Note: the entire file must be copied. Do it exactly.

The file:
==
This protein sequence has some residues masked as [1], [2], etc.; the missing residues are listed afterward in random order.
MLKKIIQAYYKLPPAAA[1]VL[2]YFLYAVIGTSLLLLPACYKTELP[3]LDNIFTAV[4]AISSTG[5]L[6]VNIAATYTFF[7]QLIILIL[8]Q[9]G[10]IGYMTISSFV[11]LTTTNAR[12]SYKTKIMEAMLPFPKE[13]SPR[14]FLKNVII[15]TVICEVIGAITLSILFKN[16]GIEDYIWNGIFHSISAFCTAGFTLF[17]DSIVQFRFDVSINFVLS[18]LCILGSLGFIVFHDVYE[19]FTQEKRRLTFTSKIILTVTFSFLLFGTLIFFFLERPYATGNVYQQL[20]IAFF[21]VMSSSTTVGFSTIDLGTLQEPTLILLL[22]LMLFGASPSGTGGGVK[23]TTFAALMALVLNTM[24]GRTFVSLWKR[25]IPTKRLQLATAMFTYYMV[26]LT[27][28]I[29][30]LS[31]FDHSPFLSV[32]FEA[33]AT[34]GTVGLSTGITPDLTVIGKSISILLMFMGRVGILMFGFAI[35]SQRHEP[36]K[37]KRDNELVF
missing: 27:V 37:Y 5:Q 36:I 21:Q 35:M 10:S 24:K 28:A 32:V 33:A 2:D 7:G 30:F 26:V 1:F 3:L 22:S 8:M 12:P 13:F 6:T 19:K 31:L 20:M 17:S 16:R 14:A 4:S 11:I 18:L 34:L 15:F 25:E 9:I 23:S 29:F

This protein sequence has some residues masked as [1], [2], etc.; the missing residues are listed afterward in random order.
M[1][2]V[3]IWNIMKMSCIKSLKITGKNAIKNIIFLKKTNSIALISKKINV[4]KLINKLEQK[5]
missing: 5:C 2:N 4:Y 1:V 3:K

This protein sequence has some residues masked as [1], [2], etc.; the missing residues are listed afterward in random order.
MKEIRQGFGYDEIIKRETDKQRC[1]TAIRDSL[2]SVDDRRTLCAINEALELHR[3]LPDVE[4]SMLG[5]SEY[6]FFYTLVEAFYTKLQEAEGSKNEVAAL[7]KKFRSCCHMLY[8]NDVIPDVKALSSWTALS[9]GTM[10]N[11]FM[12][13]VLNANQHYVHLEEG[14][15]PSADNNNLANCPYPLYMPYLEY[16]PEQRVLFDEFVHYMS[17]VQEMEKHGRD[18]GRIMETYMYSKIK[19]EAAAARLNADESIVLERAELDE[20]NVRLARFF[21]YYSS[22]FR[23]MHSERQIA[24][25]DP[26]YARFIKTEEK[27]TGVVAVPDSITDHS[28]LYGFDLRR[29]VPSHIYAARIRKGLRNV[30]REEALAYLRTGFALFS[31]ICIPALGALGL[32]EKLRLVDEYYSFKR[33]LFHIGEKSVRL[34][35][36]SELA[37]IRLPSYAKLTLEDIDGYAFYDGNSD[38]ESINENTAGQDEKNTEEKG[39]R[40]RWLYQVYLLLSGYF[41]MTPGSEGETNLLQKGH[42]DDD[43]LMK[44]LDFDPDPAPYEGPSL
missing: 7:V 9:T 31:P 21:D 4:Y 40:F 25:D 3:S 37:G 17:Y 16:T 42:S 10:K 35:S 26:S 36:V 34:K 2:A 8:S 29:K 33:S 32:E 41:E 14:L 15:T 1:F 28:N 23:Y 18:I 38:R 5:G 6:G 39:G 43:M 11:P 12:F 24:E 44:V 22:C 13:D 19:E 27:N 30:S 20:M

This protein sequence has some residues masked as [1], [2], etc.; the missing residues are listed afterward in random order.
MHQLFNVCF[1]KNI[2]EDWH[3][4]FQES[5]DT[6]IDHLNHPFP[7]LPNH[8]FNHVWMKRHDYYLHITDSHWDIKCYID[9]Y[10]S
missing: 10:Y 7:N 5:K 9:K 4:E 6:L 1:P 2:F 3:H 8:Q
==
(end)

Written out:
This protein sequence has some residues masked as [1], [2], etc.; the missing residues are listed afterward in random order.
MLKKIIQAYYKLPPAAA[1]VL[2]YFLYAVIGTSLLLLPACYKTELP[3]LDNIFTAV[4]AISSTG[5]L[6]VNIAATYTFF[7]QLIILIL[8]Q[9]G[10]IGYMTISSFV[11]LTTTNAR[12]SYKTKIMEAMLPFPKE[13]SPR[14]FLKNVII[15]TVICEVIGAITLSILFKN[16]GIEDYIWNGIFHSISAFCTAGFTLF[17]DSIVQFRFDVSINFVLS[18]LCILGSLGFIVFHDVYE[19]FTQEKRRLTFTSKIILTVTFSFLLFGTLIFFFLERPYATGNVYQQL[20]IAFF[21]VMSSSTTVGFSTIDLGTLQEPTLILLL[22]LMLFGASPSGTGGGVK[23]TTFAALMALVLNTM[24]GRTFVSLWKR[25]IPTKRLQLATAMFTYYMV[26]LT[27][28]I[29][30]LS[31]FDHSPFLSV[32]FEA[33]AT[34]GTVGLSTGITPDLTVIGKSISILLMFMGRVGILMFGFAI[35]SQRHEP[36]K[37]KRDNELVF
missing: 27:V 37:Y 5:Q 36:I 21:Q 35:M 10:S 24:K 28:A 32:V 33:A 2:D 7:G 30:F 26:V 1:F 3:L 22:S 8:M 12:P 13:F 6:T 19:K 31:L 20:M 17:S 16:R 14:A 4:S 11:I 18:L 34:L 15:F 25:E 9:I 23:S 29:F

This protein sequence has some residues masked as [1], [2], etc.; the missing residues are listed afterward in random order.
M[1][2]V[3]IWNIMKMSCIKSLKITGKNAIKNIIFLKKTNSIALISKKINV[4]KLINKLEQK[5]
missing: 5:C 2:N 4:Y 1:V 3:K

This protein sequence has some residues masked as [1], [2], etc.; the missing residues are listed afterward in random order.
MKEIRQGFGYDEIIKRETDKQRC[1]TAIRDSL[2]SVDDRRTLCAINEALELHR[3]LPDVE[4]SMLG[5]SEY[6]FFYTLVEAFYTKLQEAEGSKNEVAAL[7]KKFRSCCHMLY[8]NDVIPDVKALSSWTALS[9]GTM[10]N[11]FM[12][13]VLNANQHYVHLEEG[14][15]PSADNNNLANCPYPLYMPYLEY[16]PEQRVLFDEFVHYMS[17]VQEMEKHGRD[18]GRIMETYMYSKIK[19]EAAAARLNADESIVLERAELDE[20]NVRLARFF[21]YYSS[22]FR[23]MHSERQIA[24][25]DP[26]YARFIKTEEK[27]TGVVAVPDSITDHS[28]LYGFDLRR[29]VPSHIYAARIRKGLRNV[30]REEALAYLRTGFALFS[31]ICIPALGALGL[32]EKLRLVDEYYSFKR[33]LFHIGEKSVRL[34][35][36]SELA[37]IRLPSYAKLTLEDIDGYAFYDGNSD[38]ESINENTAGQDEKNTEEKG[39]R[40]RWLYQVYLLLSGYF[41]MTPGSEGETNLLQKGH[42]DDD[43]LMK[44]LDFDPDPAPYEGPSL
missing: 7:V 9:T 31:P 21:D 4:Y 40:F 25:D 3:S 37:G 17:Y 16:T 42:S 10:K 35:S 26:S 36:V 34:K 2:A 8:S 29:K 33:S 32:E 41:E 14:L 15:T 1:F 28:N 23:Y 18:I 38:R 5:G 6:G 39:G 43:M 11:P 12:F 24:E 44:V 22:C 13:D 19:E 27:N 30:S 20:M

This protein sequence has some residues masked as [1], [2], etc.; the missing residues are listed afterward in random order.
MHQLFNVCF[1]KNI[2]EDWH[3][4]FQES[5]DT[6]IDHLNHPFP[7]LPNH[8]FNHVWMKRHDYYLHITDSHWDIKCYID[9]Y[10]S
missing: 10:Y 7:N 5:K 9:K 4:E 6:L 1:P 2:F 3:H 8:Q